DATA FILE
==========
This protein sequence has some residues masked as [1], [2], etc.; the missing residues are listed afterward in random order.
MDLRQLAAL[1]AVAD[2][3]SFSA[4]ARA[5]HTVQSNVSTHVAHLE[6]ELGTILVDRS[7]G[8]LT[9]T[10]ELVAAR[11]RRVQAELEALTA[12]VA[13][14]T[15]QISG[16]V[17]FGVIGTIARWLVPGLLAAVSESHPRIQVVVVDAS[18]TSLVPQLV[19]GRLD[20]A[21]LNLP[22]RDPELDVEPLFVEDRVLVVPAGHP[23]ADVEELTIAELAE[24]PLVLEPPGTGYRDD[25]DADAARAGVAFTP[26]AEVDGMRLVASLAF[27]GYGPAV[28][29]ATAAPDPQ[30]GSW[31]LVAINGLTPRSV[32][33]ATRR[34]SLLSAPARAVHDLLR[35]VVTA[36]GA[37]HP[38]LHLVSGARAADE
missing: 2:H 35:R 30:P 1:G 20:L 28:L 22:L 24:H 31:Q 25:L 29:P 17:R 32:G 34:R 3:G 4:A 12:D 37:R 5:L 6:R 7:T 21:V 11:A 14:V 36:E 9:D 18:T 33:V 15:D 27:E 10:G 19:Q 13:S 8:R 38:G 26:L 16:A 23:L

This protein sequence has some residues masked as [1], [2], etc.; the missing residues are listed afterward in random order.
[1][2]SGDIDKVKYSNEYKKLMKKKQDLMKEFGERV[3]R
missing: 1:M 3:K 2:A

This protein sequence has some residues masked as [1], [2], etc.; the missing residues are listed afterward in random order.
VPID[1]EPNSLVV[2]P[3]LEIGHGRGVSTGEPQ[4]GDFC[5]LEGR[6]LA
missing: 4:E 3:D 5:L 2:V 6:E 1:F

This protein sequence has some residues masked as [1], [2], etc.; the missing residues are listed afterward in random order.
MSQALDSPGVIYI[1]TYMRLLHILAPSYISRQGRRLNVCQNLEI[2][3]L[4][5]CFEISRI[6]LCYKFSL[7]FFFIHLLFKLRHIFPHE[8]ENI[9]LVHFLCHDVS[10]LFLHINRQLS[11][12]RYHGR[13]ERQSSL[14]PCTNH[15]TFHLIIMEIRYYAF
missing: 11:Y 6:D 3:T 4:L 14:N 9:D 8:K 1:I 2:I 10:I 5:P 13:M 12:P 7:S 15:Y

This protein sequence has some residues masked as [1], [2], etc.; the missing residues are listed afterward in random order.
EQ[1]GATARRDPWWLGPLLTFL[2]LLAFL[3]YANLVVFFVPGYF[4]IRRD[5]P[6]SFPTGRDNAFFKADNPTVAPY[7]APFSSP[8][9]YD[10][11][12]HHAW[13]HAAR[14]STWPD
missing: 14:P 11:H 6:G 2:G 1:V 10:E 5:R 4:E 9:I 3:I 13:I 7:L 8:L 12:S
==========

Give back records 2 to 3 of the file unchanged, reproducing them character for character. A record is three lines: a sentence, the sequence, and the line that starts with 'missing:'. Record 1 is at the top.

This protein sequence has some residues masked as [1], [2], etc.; the missing residues are listed afterward in random order.
[1][2]SGDIDKVKYSNEYKKLMKKKQDLMKEFGERV[3]R
missing: 1:M 3:K 2:A

This protein sequence has some residues masked as [1], [2], etc.; the missing residues are listed afterward in random order.
VPID[1]EPNSLVV[2]P[3]LEIGHGRGVSTGEPQ[4]GDFC[5]LEGR[6]LA
missing: 4:E 3:D 5:L 2:V 6:E 1:F